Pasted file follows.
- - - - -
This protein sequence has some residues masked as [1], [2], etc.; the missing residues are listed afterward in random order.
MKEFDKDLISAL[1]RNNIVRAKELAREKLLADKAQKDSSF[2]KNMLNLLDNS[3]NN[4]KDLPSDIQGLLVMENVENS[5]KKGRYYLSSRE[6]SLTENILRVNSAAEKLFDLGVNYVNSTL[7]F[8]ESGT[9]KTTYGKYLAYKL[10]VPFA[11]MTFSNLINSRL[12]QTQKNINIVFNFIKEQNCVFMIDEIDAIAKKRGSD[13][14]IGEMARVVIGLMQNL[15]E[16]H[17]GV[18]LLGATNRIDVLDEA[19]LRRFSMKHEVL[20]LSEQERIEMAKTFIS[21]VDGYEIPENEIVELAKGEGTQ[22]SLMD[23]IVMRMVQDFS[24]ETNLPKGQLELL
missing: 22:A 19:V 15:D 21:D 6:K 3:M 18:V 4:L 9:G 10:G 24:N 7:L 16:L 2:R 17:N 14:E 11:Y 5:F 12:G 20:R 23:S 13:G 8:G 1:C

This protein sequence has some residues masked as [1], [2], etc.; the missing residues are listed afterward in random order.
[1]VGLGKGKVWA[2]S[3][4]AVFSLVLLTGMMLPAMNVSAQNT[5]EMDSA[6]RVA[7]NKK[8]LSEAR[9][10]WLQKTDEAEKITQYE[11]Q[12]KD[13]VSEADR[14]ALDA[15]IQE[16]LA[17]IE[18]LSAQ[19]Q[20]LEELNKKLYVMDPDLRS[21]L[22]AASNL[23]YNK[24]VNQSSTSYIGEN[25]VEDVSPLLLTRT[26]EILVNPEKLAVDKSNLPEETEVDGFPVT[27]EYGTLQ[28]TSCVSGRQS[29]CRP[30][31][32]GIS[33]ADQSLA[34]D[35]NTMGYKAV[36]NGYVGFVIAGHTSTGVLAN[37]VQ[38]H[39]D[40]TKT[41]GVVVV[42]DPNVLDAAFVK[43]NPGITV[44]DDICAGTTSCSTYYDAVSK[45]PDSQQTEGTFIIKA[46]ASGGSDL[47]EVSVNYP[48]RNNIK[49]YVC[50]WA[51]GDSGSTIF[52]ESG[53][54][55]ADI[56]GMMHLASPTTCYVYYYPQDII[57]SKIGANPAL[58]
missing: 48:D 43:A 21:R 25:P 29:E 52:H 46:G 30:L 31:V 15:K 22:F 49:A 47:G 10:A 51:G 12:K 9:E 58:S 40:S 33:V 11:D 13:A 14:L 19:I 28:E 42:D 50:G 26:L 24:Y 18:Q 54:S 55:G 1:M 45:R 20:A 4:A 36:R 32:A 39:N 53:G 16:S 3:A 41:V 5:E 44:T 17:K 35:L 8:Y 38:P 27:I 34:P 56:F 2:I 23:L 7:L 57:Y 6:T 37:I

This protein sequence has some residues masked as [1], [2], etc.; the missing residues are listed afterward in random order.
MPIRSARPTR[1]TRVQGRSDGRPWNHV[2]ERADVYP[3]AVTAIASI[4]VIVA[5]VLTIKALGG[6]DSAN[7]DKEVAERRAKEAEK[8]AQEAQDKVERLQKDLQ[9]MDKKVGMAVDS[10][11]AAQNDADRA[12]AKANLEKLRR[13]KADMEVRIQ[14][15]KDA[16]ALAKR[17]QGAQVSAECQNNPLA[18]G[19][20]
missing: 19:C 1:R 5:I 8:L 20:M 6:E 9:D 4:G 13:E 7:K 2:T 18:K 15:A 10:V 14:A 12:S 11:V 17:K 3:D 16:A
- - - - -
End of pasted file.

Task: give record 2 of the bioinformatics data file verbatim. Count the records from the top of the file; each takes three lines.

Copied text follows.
This protein sequence has some residues masked as [1], [2], etc.; the missing residues are listed afterward in random order.
[1]VGLGKGKVWA[2]S[3][4]AVFSLVLLTGMMLPAMNVSAQNT[5]EMDSA[6]RVA[7]NKK[8]LSEAR[9][10]WLQKTDEAEKITQYE[11]Q[12]KD[13]VSEADR[14]ALDA[15]IQE[16]LA[17]IE[18]LSAQ[19]Q[20]LEELNKKLYVMDPDLRS[21]L[22]AASNL[23]YNK[24]VNQSSTSYIGEN[25]VEDVSPLLLTRT[26]EILVNPEKLAVDKSNLPEETEVDGFPVT[27]EYGTLQ[28]TSCVSGRQS[29]CRP[30][31][32]GIS[33]ADQSLA[34]D[35]NTMGYKAV[36]NGYVGFVIAGHTSTGVLAN[37]VQ[38]H[39]D[40]TKT[41]GVVVV[42]DPNVLDAAFVK[43]NPGITV[44]DDICAGTTSCSTYYDAVSK[45]PDSQQTEGTFIIKA[46]ASGGSDL[47]EVSVNYP[48]RNNIK[49]YVC[50]WA[51]GDSGSTIF[52]ESG[53][54][55]ADI[56]GMMHLASPTTCYVYYYPQDII[57]SKIGANPAL[58]
missing: 48:D 43:A 21:R 25:P 29:E 52:H 46:G 30:L 31:V 15:K 22:F 49:A 47:G 10:A 51:G 12:K 9:E 58:S 40:S 33:V 11:D 13:A 14:L 19:I 28:E 42:D 50:G 26:L 24:Y 18:Q 54:S 55:G 1:M 45:R 20:A 4:A 36:R 32:A 39:N 53:G 16:S 3:A 41:V 5:E 44:T 17:K 35:L 8:Y 38:P 27:I 34:P 56:F 2:I 23:L 7:L 57:Y 6:T 37:I